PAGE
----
“John Vanier and his friends have created an imaginary in a world that could not imagine.”

    “Through John Vanier I began to see people who had a patience in a world of impatience.”

    “John Vanier often talks about welcoming the broken who are on the outside and then discovering the broken inside.”

    “L’Arche is a sign rather than a solution. The world wants solutions. Solution is just another name for the elimination of disability and of the disabled. Solution is an invitation to use technological forms of power to make us free of what we think are limits. Sign is a way of saying that this is not a problem that needs a solution. This is a gift that requires reception.”

    If anyone is interested, this interview can be accessed at
    http://www.abc.net.au/radionational/programs/encounter/jean-vaniers-ark/2979180

    Some may also be interested in a 2009 Krista Tippet interview of Jean Vanier (the gentle giant) entitled “The Wisdom of Tenderness”.
    http://www.onbeing.org/program/wisdom-tenderness/234

  8. Dave says:

    Thank you Wayne and Kent. I’m just listening the this pod cast on Friday night.

    Politics seem to be one turkey with two wings. It’s all the same bird. A funny quote and a Scripture comes to mind, “It’s hard to soar like an eagle when focused on a turkey”. And Isaiah 40:31 “But those who wait for the Lord [who expect, look for, and hope in Him] shall change and renew their strength and power; they shall lift their wings and mount up [close to God] as eagles. . .”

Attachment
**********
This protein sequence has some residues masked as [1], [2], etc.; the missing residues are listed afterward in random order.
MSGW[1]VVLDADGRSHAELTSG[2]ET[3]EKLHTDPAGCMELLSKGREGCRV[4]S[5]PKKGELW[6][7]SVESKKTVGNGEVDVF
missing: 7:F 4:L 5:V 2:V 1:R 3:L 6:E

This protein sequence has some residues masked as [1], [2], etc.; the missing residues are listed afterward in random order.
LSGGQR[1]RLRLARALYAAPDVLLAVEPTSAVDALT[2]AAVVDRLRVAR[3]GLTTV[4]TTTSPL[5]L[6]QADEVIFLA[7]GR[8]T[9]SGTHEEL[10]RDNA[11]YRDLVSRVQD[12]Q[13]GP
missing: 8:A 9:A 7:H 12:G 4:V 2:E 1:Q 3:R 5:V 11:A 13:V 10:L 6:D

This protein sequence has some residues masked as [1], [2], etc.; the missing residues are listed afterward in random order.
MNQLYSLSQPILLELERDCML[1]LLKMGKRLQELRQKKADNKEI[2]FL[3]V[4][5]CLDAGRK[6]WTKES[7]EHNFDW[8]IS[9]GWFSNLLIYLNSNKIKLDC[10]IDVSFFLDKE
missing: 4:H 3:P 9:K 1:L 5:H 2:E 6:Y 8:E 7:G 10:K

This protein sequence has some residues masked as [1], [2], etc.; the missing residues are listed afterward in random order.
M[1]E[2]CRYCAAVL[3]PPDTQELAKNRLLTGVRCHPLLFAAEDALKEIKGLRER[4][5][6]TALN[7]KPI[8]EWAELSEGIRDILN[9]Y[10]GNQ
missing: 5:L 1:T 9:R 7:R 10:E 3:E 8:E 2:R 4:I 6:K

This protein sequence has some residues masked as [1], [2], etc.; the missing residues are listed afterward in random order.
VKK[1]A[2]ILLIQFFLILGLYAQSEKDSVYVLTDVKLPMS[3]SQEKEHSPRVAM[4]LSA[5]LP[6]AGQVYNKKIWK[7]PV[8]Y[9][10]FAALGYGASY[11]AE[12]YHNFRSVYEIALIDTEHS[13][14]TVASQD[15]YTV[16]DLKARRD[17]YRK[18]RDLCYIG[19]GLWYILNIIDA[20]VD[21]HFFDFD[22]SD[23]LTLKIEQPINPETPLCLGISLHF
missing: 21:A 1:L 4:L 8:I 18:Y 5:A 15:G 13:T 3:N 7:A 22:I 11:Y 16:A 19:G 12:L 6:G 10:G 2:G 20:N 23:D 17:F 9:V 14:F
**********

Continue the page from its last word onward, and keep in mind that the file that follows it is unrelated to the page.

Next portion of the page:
(Amplified Bible)

    On another note, our thoughts and prayers are with you Wayne and with Sara for her recovery. Today’s Emails would have been put on a long hold if I had listened to the pod cast earlier.

  9. Wayne says:

    No worries, Dave. Lots of waiting around today and the distractions were a blessing. For those who didn’t see the Facebook postings or my blog, Sara is out of surgery now and recuperating in her room. Hopefully she’ll only be here one night and we’ll get to go home in the morning. Also, I apologize to Kent for moving him to Illinois. He’s actually from Manchester, MO! I guess I was a bit distracted when I recorded the intro for that… Blessings to all. We have felt deeply loved over these past 24 hours…

  10. Timothy Buchser says:

    Great podcast! I think Brad may be upset that you were cow tipping without him though, he was always so fond of that. (Well, you really weren’t tipping the sacred cows, as much as pushing them off the cliff.)
    One thing of note, I think if folks are looking to eastern religions for simplicity, they are looking in the wrong place. Simplicity and being enmeshed in religion are not copacetic to one another.
    There is nothing more simple than following Jesus. All you need do is open your heart.
    Following the religion of Christianity on the other hand…

    You and Sara are both in our prayers brother. So glad she is well and the healer is with you both!

  11. kent says:

    Ron, you touched on a few people there, Stanley, Jacques, and John Vanier all who have had a significant influence on me.